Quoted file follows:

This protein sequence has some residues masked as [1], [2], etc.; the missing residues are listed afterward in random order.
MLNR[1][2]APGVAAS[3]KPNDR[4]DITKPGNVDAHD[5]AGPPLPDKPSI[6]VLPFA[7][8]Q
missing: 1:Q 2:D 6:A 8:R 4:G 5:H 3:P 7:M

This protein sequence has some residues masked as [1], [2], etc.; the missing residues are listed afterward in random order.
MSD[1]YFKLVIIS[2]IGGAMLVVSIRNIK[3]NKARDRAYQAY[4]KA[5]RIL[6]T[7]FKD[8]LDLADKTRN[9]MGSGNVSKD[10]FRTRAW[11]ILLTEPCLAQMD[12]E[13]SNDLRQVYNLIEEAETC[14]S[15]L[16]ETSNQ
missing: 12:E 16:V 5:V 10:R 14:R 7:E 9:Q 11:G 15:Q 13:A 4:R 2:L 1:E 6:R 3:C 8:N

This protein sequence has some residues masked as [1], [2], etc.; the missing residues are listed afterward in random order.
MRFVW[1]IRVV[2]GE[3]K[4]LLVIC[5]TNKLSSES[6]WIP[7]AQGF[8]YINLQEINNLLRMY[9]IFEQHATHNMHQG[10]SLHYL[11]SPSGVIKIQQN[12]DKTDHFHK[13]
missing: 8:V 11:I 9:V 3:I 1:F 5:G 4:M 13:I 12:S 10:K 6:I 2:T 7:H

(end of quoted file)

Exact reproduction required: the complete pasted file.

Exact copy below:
This protein sequence has some residues masked as [1], [2], etc.; the missing residues are listed afterward in random order.
MLNR[1][2]APGVAAS[3]KPNDR[4]DITKPGNVDAHD[5]AGPPLPDKPSI[6]VLPFA[7][8]Q
missing: 1:Q 2:D 6:A 8:R 4:G 5:H 3:P 7:M

This protein sequence has some residues masked as [1], [2], etc.; the missing residues are listed afterward in random order.
MSD[1]YFKLVIIS[2]IGGAMLVVSIRNIK[3]NKARDRAYQAY[4]KA[5]RIL[6]T[7]FKD[8]LDLADKTRN[9]MGSGNVSKD[10]FRTRAW[11]ILLTEPCLAQMD[12]E[13]SNDLRQVYNLIEEAETC[14]S[15]L[16]ETSNQ
missing: 12:E 16:V 5:V 10:R 14:R 7:E 9:Q 11:G 15:Q 13:A 4:R 2:L 1:E 6:R 3:C 8:N

This protein sequence has some residues masked as [1], [2], etc.; the missing residues are listed afterward in random order.
MRFVW[1]IRVV[2]GE[3]K[4]LLVIC[5]TNKLSSES[6]WIP[7]AQGF[8]YINLQEINNLLRMY[9]IFEQHATHNMHQG[10]SLHYL[11]SPSGVIKIQQN[12]DKTDHFHK[13]
missing: 8:V 11:I 9:V 3:I 1:F 5:G 4:M 13:I 12:S 10:K 6:I 2:T 7:H